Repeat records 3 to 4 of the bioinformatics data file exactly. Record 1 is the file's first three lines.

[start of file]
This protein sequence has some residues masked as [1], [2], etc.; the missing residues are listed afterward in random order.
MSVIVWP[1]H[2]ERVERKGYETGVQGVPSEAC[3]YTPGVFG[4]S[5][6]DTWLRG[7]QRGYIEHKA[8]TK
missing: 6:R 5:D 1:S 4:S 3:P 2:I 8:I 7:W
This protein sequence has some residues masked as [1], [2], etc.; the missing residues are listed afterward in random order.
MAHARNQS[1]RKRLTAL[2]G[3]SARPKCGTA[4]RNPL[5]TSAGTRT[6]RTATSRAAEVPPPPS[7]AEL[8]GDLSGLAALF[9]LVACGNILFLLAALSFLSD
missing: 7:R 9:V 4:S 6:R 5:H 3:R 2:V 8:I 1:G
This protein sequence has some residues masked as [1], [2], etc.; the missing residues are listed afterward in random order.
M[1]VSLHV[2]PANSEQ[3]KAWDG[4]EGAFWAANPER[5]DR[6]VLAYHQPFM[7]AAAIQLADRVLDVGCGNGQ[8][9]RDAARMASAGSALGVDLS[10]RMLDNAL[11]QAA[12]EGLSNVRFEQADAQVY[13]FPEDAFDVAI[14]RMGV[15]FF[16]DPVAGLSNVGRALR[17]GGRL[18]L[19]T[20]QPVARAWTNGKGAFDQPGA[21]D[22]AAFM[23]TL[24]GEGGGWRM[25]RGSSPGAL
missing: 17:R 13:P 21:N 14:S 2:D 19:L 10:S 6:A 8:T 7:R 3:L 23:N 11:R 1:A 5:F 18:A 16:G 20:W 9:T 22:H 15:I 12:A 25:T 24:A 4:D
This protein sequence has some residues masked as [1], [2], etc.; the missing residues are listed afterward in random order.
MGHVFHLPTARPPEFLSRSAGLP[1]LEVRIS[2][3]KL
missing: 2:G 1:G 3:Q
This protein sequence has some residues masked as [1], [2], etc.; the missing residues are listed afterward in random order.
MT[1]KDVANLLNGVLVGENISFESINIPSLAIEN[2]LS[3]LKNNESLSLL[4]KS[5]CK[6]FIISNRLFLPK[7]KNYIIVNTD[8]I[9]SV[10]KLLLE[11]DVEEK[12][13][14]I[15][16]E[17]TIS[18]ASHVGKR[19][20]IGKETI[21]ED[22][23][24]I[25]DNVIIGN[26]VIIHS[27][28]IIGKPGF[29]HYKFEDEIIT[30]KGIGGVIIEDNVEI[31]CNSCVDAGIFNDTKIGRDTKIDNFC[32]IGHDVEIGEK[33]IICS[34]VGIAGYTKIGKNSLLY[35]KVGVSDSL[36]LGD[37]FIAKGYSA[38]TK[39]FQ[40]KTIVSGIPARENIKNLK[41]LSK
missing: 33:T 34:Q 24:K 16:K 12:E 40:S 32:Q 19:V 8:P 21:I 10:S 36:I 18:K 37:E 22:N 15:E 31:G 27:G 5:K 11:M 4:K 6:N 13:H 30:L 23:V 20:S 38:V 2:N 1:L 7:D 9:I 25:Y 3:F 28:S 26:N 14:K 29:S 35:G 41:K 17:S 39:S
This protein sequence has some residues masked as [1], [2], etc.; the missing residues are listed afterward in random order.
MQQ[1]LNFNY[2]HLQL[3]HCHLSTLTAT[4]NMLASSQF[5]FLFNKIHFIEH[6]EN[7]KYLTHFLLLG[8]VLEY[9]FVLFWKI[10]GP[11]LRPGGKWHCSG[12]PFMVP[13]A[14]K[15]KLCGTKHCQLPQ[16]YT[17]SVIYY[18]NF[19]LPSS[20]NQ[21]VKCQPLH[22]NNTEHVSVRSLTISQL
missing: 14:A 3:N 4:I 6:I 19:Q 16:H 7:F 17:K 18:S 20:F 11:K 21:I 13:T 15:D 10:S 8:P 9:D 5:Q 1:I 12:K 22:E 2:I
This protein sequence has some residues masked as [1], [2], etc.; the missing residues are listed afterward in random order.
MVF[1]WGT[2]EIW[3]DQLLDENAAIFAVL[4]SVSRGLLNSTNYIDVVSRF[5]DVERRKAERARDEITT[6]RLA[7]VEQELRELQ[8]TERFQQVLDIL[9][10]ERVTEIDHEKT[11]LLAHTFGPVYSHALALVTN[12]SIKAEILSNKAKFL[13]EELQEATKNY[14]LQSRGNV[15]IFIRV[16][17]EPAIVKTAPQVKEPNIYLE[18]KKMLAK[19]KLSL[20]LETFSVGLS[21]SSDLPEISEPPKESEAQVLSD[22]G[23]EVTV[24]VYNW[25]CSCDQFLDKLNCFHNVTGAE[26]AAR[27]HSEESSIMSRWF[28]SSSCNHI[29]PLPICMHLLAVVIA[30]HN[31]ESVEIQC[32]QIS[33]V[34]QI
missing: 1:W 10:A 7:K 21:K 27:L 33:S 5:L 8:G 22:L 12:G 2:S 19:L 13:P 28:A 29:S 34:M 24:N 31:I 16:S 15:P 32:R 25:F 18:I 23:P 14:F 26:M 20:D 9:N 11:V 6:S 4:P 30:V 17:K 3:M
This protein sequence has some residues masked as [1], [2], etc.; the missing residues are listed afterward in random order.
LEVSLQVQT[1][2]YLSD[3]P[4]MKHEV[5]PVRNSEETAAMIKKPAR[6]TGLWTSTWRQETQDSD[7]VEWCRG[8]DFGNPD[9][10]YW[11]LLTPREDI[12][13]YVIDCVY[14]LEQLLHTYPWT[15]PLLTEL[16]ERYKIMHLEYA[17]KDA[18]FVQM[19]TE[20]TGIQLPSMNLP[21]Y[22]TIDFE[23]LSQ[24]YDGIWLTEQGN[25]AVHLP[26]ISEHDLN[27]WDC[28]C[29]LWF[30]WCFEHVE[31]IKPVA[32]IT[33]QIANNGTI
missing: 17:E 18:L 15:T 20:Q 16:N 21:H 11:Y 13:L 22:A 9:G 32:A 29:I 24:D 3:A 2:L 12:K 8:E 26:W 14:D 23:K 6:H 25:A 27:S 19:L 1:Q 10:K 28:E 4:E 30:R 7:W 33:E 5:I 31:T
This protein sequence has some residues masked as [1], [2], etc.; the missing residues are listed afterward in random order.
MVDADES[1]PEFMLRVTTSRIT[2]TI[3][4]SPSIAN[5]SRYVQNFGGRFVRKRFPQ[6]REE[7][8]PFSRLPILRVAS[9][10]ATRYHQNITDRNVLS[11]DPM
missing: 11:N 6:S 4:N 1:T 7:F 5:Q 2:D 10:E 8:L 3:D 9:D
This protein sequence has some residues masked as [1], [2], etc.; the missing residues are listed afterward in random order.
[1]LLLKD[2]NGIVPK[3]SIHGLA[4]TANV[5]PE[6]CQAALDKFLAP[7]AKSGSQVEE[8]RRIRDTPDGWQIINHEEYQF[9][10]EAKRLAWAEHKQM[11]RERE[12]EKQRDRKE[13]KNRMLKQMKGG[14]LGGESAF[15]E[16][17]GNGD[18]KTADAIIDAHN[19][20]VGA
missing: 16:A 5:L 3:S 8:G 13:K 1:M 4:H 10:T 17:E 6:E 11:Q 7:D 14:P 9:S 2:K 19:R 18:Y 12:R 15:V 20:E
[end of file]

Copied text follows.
This protein sequence has some residues masked as [1], [2], etc.; the missing residues are listed afterward in random order.
M[1]VSLHV[2]PANSEQ[3]KAWDG[4]EGAFWAANPER[5]DR[6]VLAYHQPFM[7]AAAIQLADRVLDVGCGNGQ[8][9]RDAARMASAGSALGVDLS[10]RMLDNAL[11]QAA[12]EGLSNVRFEQADAQVY[13]FPEDAFDVAI[14]RMGV[15]FF[16]DPVAGLSNVGRALR[17]GGRL[18]L[19]T[20]QPVARAWTNGKGAFDQPGA[21]D[22]AAFM[23]TL[24]GEGGGWRM[25]RGSSPGAL
missing: 17:R 13:P 21:N 14:S 2:D 19:L 10:S 6:A 8:T 7:R 3:L 23:N 11:R 1:A 5:F 18:A 16:G 20:W 9:T 22:H 15:I 12:A 25:T 24:A 4:D
This protein sequence has some residues masked as [1], [2], etc.; the missing residues are listed afterward in random order.
MGHVFHLPTARPPEFLSRSAGLP[1]LEVRIS[2][3]KL
missing: 2:G 1:G 3:Q